US89 In Arizona Closed Due To Geological Event

A 500-700 foot section of US89 in Northern Arizona has crumbled according to the Arizona Depart of Transportation “US 89 to remain closed as ADOT assesses damage“. ADOT has also posted some video on youtube “US 89 Pavement Buckle (February 20, 2013)” showing how impressive the damage is.

While the Arizona Department of Transportation is still trying to determine what exactly happened to cause the ground to shift beneath US 89 Wednesday morning (Feb. 20) the agency continues to assess the significant damage to the highway. Geotechnical engineers are currently evaluating the stability of the mountain slope, approximately 25 miles south of Page.

“This area encompasses close to 500 feet of damaged pavement, but we had the opportunity in the plane to circle the area twice and it looks like the settlement could be a lot larger,” said Robert Samour, ADOT senior deputy state engineer of operations. “The area over the guardrail drops off a couple hundred feet; we saw some cracking in the soil down the slope, so I would say that this is probably a 500- to 700-foot section that we’re going to have to take a good look at for settlement.”

US 89 will remain closed for an extended period of time. There is no timetable to reopen the highway, which has over 150 feet of pavement that buckled approximately four to six feet.

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Cab Ride

A couple from New York paid $3000 to ride a cab from NY to Sedona, AZ becasue they didnt want their cat to deal with the airlines.

A New York couple who wanted to spare their cats a trip in an airliner cargo hold during a cross-country move completed a 2,500-mile cab ride to northern Arizona on Monday.

The Matases, who are retiring in Arizona, met cabdriver Douglas Guldeniz when they hailed his taxi in Manhattan after a shopping trip three months ago and jokingly invited him to come along on their upcoming move.

Modern Ruins

I have traveled between Albuquerque and the Phoenix area about 100 times. I have tried every route possible settling on the Albuquerque to Flagstaff via I-40 then Flag to Phx via I-10. This is the fast way taking less then 8 hours (a lot less if your not worried about Cops). I’ve written about the trip before and some of the sites to see. Some of the interesting parts are the modern ruins of Route 66 along I-40. I never knew Route 66 as a road only what I have seen driving along at high speed and can only imagine what it was like when Route 66 was a real road.

Just west of Albuquerque is the Rio Puerco Bridge. This bridge is an remnant of the orignal Route 66 and the New Mexico highway department has chosen to keep it in tact for history along with a little bit of the original route 66. What facinates me most about this bridge is it appears to be a 1 lane bridge. With people zipping by on nearby I-40 it’s hard to imagine a time when people had to slow down for this. You can read more here. The sign on the bridge reads the following” “This parker through truss located on the historic route 66 was built in 1933. It was fabricated by the Kansas City Structural Steel Company and erected by F.D. Shufflebarger of Albuquerque. It’s 250 good lenght is on eo fhte longest in New Mexico. Repairs and remodeling were completed in 1957. This structure was replaced in 1999 and is being preserved by the New Mexico State Hightway and Transportation Department.”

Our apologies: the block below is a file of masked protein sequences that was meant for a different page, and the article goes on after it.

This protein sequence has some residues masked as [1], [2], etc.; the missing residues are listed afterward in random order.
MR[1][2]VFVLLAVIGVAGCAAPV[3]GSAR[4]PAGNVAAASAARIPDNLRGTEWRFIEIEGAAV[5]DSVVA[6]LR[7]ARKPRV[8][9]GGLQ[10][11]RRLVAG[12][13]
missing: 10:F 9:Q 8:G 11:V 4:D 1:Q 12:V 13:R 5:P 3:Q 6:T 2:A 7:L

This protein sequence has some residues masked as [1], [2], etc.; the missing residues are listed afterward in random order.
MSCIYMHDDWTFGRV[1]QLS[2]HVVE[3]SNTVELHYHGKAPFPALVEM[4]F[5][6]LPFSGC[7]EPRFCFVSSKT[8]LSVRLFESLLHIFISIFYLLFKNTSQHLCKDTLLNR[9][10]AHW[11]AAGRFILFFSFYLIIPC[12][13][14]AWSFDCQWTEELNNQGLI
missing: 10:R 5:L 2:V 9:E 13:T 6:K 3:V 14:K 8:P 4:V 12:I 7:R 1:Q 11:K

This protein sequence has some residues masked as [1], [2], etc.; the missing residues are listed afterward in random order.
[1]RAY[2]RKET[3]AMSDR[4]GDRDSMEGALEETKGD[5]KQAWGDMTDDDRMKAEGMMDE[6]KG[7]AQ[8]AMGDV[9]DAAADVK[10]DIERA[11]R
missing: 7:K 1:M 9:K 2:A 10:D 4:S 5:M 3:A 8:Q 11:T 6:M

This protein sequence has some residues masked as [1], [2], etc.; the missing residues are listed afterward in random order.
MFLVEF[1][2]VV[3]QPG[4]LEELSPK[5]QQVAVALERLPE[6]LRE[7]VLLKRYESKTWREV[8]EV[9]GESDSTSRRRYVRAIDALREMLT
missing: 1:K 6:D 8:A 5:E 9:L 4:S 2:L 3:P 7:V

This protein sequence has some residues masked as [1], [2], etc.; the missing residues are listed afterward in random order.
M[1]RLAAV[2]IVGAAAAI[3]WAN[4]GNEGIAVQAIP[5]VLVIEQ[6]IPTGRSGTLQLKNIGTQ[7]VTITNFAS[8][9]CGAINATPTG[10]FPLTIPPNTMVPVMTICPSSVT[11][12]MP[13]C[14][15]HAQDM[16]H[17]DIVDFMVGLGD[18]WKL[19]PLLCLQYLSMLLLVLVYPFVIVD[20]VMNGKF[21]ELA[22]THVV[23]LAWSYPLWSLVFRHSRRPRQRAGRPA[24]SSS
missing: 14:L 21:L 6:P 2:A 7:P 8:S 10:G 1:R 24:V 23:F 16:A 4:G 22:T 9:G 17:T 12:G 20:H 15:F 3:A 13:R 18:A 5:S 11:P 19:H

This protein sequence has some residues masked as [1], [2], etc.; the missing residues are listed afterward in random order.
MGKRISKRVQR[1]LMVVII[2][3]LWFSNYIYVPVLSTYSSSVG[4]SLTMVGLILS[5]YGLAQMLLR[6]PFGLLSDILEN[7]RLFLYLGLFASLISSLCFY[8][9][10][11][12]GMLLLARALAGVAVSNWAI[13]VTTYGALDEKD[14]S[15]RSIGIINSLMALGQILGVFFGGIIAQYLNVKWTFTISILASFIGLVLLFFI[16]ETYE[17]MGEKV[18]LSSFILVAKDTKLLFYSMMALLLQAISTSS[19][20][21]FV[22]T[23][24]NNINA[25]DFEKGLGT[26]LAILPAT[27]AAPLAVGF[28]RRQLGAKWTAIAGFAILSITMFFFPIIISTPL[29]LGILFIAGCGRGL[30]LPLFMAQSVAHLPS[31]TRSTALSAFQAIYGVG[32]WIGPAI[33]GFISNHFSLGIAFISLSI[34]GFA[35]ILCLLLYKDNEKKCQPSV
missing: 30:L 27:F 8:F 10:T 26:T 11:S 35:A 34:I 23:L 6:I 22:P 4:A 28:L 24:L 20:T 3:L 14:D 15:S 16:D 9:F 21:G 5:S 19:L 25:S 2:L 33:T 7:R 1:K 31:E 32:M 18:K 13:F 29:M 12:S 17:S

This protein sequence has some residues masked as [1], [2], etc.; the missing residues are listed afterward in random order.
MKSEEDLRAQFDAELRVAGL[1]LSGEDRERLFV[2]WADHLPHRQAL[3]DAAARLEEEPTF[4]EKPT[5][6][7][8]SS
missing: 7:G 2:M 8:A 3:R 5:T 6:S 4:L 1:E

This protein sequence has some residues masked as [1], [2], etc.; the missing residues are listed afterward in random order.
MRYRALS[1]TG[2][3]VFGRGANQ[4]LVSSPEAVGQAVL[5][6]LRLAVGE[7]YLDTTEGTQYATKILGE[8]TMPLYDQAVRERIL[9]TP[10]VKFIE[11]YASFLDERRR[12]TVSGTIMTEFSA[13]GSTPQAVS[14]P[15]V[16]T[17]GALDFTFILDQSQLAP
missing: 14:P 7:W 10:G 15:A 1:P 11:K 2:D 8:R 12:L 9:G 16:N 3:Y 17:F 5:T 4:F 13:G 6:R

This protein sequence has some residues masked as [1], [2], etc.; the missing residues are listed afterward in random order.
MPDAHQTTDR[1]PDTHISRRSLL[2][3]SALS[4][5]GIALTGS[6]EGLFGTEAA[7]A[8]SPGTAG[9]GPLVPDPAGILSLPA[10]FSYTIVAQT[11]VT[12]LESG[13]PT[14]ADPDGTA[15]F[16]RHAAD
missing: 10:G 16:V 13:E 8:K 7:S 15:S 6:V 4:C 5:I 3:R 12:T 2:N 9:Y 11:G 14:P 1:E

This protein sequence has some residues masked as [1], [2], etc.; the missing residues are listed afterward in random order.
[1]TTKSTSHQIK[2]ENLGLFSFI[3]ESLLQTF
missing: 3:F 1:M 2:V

On down the road in Arizona you will find the Meteor Crater, “50,000 years ago, a huge iron-nickel meteorite, hurtling at about 40,000 miles per hour, struck the rocky plain of Northern Arizona with an explosive force greater than 20 million tons of TNT. The meteorite estimated to have been about 150 feet across and weighing several hundred thousand tons, in less than a few seconds, left a crater 700 feet deep and over 4000 feet across”. You will find a modern vistors center at the crater site itself. What is most interesting is the original visitors outpost located along the old route 66. It amazes me how quickly and easily a building can be come run down so quickly.

I can only imagine what a place Two Guns was back in it’s day. The run down buildings once held wild animals one of them still partially stands to say “Mountian Lions”. There’s a standing bridge crossing the Diablo Canyon which was part of the original route 66 road. The whole place is for sale you as of this writing you can drive up on the property. I assume that is so prospective buyers can take a look at the place. Looks like there was once an attempt at a modern gas station but apparently didn’t get enough business.

Twin Arrows is another abandon outpost along the old Route 66. Looks a little more modern and from the gas price still partly up on the sign it appears to be opened sometime during the last decade at least. I guess people don’t need to stop as often as they use to for gas thought this station looks a lot more interesting than the run of the mill “modern” stations do. There’s more to Twin Arrows then what you can see from the interstate as the old Route 66 loops back and around this gas station to the Padre Canyon Bridge. There’s nothing to stop you from driving along these areas of old Route 66.

You can read more about these sites and others along Route 66 here